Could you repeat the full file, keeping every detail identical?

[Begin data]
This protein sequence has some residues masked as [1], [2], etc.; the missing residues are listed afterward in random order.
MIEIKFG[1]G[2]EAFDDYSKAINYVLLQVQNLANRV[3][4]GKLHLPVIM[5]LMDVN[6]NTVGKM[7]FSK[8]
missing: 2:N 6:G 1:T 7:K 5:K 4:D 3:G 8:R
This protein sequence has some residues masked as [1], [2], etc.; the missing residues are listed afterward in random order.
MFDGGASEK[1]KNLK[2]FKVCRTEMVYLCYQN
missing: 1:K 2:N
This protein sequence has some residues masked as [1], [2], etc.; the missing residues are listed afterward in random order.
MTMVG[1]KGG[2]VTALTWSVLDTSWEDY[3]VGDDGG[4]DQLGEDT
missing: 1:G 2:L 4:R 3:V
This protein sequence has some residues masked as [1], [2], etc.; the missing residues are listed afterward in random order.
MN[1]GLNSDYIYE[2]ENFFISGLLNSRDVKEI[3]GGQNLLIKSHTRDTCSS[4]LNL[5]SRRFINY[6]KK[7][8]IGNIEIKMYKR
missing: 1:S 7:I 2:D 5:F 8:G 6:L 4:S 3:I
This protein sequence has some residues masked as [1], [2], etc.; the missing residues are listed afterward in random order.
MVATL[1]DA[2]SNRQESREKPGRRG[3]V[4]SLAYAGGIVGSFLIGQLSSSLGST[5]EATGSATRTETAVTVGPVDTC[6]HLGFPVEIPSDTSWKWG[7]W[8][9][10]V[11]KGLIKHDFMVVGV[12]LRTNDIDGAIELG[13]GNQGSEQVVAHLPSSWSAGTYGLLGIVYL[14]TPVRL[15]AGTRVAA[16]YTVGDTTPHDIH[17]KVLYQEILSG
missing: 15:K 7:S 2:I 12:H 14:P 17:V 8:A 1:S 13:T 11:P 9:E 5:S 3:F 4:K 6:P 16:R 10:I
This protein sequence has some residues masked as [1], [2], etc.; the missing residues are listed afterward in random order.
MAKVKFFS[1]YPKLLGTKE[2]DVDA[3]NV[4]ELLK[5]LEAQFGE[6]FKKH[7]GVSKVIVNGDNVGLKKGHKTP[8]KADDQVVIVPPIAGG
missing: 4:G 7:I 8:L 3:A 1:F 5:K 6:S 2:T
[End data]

This protein sequence has some residues masked as [1], [2], etc.; the missing residues are listed afterward in random order.
MIEIKFG[1]G[2]EAFDDYSKAINYVLLQVQNLANRV[3][4]GKLHLPVIM[5]LMDVN[6]NTVGKM[7]FSK[8]
missing: 2:N 6:G 1:T 7:K 5:K 4:D 3:G 8:R
This protein sequence has some residues masked as [1], [2], etc.; the missing residues are listed afterward in random order.
MFDGGASEK[1]KNLK[2]FKVCRTEMVYLCYQN
missing: 1:K 2:N
This protein sequence has some residues masked as [1], [2], etc.; the missing residues are listed afterward in random order.
MTMVG[1]KGG[2]VTALTWSVLDTSWEDY[3]VGDDGG[4]DQLGEDT
missing: 1:G 2:L 4:R 3:V
This protein sequence has some residues masked as [1], [2], etc.; the missing residues are listed afterward in random order.
MN[1]GLNSDYIYE[2]ENFFISGLLNSRDVKEI[3]GGQNLLIKSHTRDTCSS[4]LNL[5]SRRFINY[6]KK[7][8]IGNIEIKMYKR
missing: 1:S 7:I 2:D 5:F 8:G 6:L 4:S 3:I
This protein sequence has some residues masked as [1], [2], etc.; the missing residues are listed afterward in random order.
MVATL[1]DA[2]SNRQESREKPGRRG[3]V[4]SLAYAGGIVGSFLIGQLSSSLGST[5]EATGSATRTETAVTVGPVDTC[6]HLGFPVEIPSDTSWKWG[7]W[8][9][10]V[11]KGLIKHDFMVVGV[12]LRTNDIDGAIELG[13]GNQGSEQVVAHLPSSWSAGTYGLLGIVYL[14]TPVRL[15]AGTRVAA[16]YTVGDTTPHDIH[17]KVLYQEILSG
missing: 15:K 7:S 2:I 12:H 14:P 17:V 8:A 1:S 13:T 11:P 9:E 5:S 3:F 4:K 6:P 16:R 10:I
This protein sequence has some residues masked as [1], [2], etc.; the missing residues are listed afterward in random order.
MAKVKFFS[1]YPKLLGTKE[2]DVDA[3]NV[4]ELLK[5]LEAQFGE[6]FKKH[7]GVSKVIVNGDNVGLKKGHKTP[8]KADDQVVIVPPIAGG
missing: 4:G 7:I 8:L 3:A 1:F 5:K 6:S 2:T